After Alisa Bailey returned to Charleston following a nine-year stint as the head of tourism in Virginia, the editors of Blue Ridge Country Magazine asked her why she moved back to West Virginia.
Bailey explained her move in a guest column that appears on the back page of the February 2013 issue of the magazine.
"No native West Virginian ever really leaves West Virginia - at least not in their hearts," Bailey wrote.
Bailey said she left in 2003 because the Virginia Tourism Corporation made an offer she couldn't refuse, which included a paycheck that was more than twice what she was earning at the time as head of tourism in West Virginia. With two girls to put through college, Bailey took the offer.
"Yet the call of West Virginia was always in the back of my mind," she said. "It wasn't just the grandeur of the West Virginia mountains, the world-class outdoor adventure opportunities, or the promise of walking in solitude on a trail in the third most-forested state in the Union. It was the people I really missed.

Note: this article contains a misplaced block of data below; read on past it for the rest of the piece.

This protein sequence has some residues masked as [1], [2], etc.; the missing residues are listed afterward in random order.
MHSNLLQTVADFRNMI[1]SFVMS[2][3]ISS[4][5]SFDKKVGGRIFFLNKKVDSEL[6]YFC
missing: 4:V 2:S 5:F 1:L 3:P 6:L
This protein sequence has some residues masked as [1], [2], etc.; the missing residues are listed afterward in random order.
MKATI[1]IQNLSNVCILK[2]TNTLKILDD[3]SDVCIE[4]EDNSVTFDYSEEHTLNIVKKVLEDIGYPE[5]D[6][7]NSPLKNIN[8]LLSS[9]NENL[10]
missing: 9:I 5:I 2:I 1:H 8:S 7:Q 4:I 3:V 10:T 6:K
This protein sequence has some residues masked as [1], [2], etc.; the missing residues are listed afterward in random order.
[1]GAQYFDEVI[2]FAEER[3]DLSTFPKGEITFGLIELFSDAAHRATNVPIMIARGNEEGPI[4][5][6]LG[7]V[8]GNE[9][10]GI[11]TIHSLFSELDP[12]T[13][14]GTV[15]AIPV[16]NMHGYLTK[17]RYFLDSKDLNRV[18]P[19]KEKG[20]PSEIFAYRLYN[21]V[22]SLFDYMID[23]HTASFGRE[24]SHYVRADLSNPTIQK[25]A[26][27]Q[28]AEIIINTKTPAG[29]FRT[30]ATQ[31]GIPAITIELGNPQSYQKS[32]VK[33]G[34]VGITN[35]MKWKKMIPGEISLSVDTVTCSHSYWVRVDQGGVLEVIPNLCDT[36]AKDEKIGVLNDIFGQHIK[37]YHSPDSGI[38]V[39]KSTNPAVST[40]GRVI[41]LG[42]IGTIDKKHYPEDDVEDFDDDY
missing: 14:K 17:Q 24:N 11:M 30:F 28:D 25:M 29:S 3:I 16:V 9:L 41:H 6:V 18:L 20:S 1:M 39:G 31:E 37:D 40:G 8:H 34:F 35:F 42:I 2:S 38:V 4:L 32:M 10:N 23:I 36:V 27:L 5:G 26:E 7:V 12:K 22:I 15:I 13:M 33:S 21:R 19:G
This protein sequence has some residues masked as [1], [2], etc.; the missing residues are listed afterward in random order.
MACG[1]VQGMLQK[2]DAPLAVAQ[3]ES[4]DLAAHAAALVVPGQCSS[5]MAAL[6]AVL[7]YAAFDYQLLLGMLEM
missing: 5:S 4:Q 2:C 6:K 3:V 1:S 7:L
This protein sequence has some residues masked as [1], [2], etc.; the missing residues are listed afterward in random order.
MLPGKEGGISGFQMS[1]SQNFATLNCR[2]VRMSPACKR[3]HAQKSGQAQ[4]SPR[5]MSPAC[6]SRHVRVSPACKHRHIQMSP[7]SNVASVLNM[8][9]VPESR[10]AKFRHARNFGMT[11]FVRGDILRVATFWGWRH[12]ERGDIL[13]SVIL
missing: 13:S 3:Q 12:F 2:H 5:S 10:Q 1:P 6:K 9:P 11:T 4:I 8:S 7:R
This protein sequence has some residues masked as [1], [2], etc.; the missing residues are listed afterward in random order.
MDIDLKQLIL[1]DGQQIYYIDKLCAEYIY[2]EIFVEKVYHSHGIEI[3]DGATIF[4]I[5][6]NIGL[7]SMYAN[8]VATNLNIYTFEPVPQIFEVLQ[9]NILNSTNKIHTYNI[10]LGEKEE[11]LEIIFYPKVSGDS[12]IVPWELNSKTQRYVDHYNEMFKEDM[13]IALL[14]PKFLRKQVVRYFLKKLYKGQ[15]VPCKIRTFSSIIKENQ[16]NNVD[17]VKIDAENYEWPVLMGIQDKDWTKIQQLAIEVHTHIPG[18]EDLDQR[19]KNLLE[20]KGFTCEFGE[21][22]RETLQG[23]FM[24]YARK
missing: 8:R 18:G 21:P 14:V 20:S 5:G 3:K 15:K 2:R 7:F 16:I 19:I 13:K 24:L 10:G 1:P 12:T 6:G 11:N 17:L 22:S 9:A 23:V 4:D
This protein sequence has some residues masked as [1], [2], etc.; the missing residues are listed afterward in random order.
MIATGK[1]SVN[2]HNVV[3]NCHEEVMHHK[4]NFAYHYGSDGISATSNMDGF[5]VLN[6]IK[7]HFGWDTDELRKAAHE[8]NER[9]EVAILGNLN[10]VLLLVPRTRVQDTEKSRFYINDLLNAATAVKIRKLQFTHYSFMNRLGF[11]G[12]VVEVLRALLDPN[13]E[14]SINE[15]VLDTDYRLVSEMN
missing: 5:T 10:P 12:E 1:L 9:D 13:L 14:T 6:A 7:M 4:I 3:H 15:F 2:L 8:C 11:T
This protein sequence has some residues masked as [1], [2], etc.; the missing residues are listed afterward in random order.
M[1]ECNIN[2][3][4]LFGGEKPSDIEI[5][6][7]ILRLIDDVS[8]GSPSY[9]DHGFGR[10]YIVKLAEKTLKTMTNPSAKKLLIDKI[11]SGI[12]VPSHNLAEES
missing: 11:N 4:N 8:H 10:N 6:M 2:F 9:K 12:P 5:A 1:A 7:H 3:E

"I missed my family, I missed my friends, but most of all I missed my home state," she wrote. "So when the job to head up the Charleston Convention and Visitors Bureau opened up, I jumped on it."
"In Charleston, I can watch wildlife from my back desk - yes, in the city limits of Charleston - or be on world-class whitewater or on a zip-line through the tree canopy in an hour," Bailey wrote.
"You see, to West Virginians the mountains enclose our souls like a mother holding her newborn. The mood of contentment to be constantly surrounded by nature and some of the truest people in the world transcends any challenge of the day."
Blue Ridge Country Magazine's website is at http://blue